When shopping for a tent, you may come across messages like this:
Most modern tents don’t come with a footprint by default. Why? To save ounces and keep weights lower. You don’t need a footprint to use a tent properly, but trust us, you’ll want one. Even the crustiest ultralight gram-counters will tell you there are plenty of reasons to bring a footprint along.
1. Protect the floor of your tent
In the pursuit of lighter and stronger, Big Agnes uses techniques that push the limit of fabric tensile strength.
High tensile strength makes fabrics excellent for dealing with the unique needs of tent design, but it does have one vulnerability – punctures. This ultra-strong, ultra-thin material can stand up to high winds and rain with ease, but sharp edges can be a tent’s kryptonite. You want to be sure that you pick a relatively rock-free campsite, take care when setting up and packing it, and use a footprint!
Tent footprints are made of similar materials to the floor of the tent, and effectively double your protection from sharp objects – while adding minimal extra weight. Experienced campers know that you can spend an hour clearing out the ideal tent site, only to find more stuff under there when your tent is all set up. A footprint acts as the first line of protection from those small rocks and branches that can cause tiny holes in the floor of your tent. Using a footprint will help your tent live a long happy life.
2. Add Extra Waterproofing
Staying dry while out on the trail is a top priority for comfort and safety. The fly of your tent does a great job of keeping rain out initially, but to make sure you stay fully dry through especially rainy nights, you’ll want to consider some other factors.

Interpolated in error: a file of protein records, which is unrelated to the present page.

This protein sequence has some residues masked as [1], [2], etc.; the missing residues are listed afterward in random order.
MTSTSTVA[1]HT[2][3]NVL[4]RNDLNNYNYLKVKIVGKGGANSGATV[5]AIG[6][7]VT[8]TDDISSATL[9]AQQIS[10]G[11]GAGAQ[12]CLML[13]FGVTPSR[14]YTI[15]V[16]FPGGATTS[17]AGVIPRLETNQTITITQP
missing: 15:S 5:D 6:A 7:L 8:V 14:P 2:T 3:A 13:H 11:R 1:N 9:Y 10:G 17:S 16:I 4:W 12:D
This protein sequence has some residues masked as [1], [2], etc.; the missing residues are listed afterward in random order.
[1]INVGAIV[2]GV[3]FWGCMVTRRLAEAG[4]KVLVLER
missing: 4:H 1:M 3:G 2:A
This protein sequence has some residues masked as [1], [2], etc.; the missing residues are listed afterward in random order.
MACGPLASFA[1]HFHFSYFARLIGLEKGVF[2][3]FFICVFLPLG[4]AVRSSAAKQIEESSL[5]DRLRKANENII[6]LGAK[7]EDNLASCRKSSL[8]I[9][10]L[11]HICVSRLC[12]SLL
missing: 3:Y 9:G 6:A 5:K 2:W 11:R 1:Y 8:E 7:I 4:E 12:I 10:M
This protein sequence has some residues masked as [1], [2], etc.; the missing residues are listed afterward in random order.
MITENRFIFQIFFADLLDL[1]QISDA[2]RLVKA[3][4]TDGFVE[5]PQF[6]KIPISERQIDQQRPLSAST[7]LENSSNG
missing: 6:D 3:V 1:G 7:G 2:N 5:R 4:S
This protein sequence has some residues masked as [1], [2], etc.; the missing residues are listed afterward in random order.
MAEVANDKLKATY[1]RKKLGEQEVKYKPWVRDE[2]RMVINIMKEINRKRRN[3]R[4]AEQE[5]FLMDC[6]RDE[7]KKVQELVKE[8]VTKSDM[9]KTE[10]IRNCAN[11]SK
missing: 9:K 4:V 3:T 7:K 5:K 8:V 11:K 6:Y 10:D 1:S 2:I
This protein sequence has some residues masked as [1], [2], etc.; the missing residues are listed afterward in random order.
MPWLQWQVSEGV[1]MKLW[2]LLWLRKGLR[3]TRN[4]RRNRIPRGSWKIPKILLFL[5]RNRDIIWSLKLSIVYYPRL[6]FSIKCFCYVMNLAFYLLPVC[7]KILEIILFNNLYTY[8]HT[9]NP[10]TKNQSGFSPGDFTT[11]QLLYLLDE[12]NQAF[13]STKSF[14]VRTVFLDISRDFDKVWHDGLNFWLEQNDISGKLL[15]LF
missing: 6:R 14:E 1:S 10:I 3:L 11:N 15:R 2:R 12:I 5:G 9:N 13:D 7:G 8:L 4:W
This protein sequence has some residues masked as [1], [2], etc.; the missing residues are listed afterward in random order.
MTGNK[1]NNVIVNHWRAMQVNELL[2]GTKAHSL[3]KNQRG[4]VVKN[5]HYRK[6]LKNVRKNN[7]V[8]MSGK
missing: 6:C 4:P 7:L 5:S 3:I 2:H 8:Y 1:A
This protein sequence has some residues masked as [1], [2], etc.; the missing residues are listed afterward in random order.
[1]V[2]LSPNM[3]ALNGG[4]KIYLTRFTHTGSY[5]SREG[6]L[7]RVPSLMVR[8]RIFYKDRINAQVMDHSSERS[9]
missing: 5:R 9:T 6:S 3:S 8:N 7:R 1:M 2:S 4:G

Site selection is very important! To keep your tent dry, you want to make sure you pick a nice, level spot on relatively high ground to avoid water pooling under your tent. The ideal spot will have plenty of room for you to stake out your tent (Don’t forget to use your guy lines!), and be relatively debris free. When the rain just won’t quit, even the highest ground will start to become saturated and cause puddles to form, and this is where the footprint shines once again. A properly fitted footprint will add a second layer of waterproofing to keep your butt dry even in the most stubborn rainstorms.
3. Perfectly Match Your Tent
You may be thinking “Well, your standard hardware store tarp can do all that”, and to some extent, you’re right. A tarp will effectively protect the bottom of your tent from damage and won’t allow water to pass through.
However a heavy, thick tarp can stick out from under the sides of your rainfly. In this situation, the tarp can work against you, collecting rain that spills off your rainfly, and drawing it underneath your tent where it ends up saturating your gear. That’s exactly why most tent-specific footprints are made to be about 2” smaller than the fly coverage of the tent. This design keeps water flowing away from your tent and keeps any residual ground water out!
As an added bonus, using a perfectly matched footprint for your Big Agnes tent allows you to set up in Fast Fly Mode. When you’re on less buggy adventures and looking to save as much weight as possible, leave the body of your tent at home and set up your shelter with the fly, poles, and footprint.
Tent manufacturers are constantly tweaking and improving their designs to stay on the cutting edge. That’s why it’s always a good idea to buy your footprint at the same time as your tent, to make sure you get a perfect fit!
Which Footprint is Right for Me?
There may be more than one footprint that matches your tent! Big Agnes tents with a bikepacking variant – such as the Copper Spur, Tiger Wall, Fly Creek, and Blacktail Hotel – are compatible with both the standard and bikepacking footprint models, and vice versa. Why choose a bikepacking footprint for a non bikepacking tent?
While the bikepack footprints are made of the same materials and carry the same waterproof ratings as the standard footprints, there is one key difference – coverage area. Bikepack footprints offer coverage not just for the floor of the tent but extending out under the vestibule area as well. For a few extra ounces, you get a clean, dry area for storing dirty shoes and backpacks, or prepping food when you don’t want to leave shelter on a rainy night.
Just like you wouldn’t want to brave the rain without a coat, use your phone without a case, or go skiing without goggles, the savvy camper always takes the steps to protect their gear. Next time you’re shopping for a new tent, be sure to pick up the matching footprint!
Follow along the Dirtbag Dan series with a new camp tent every month.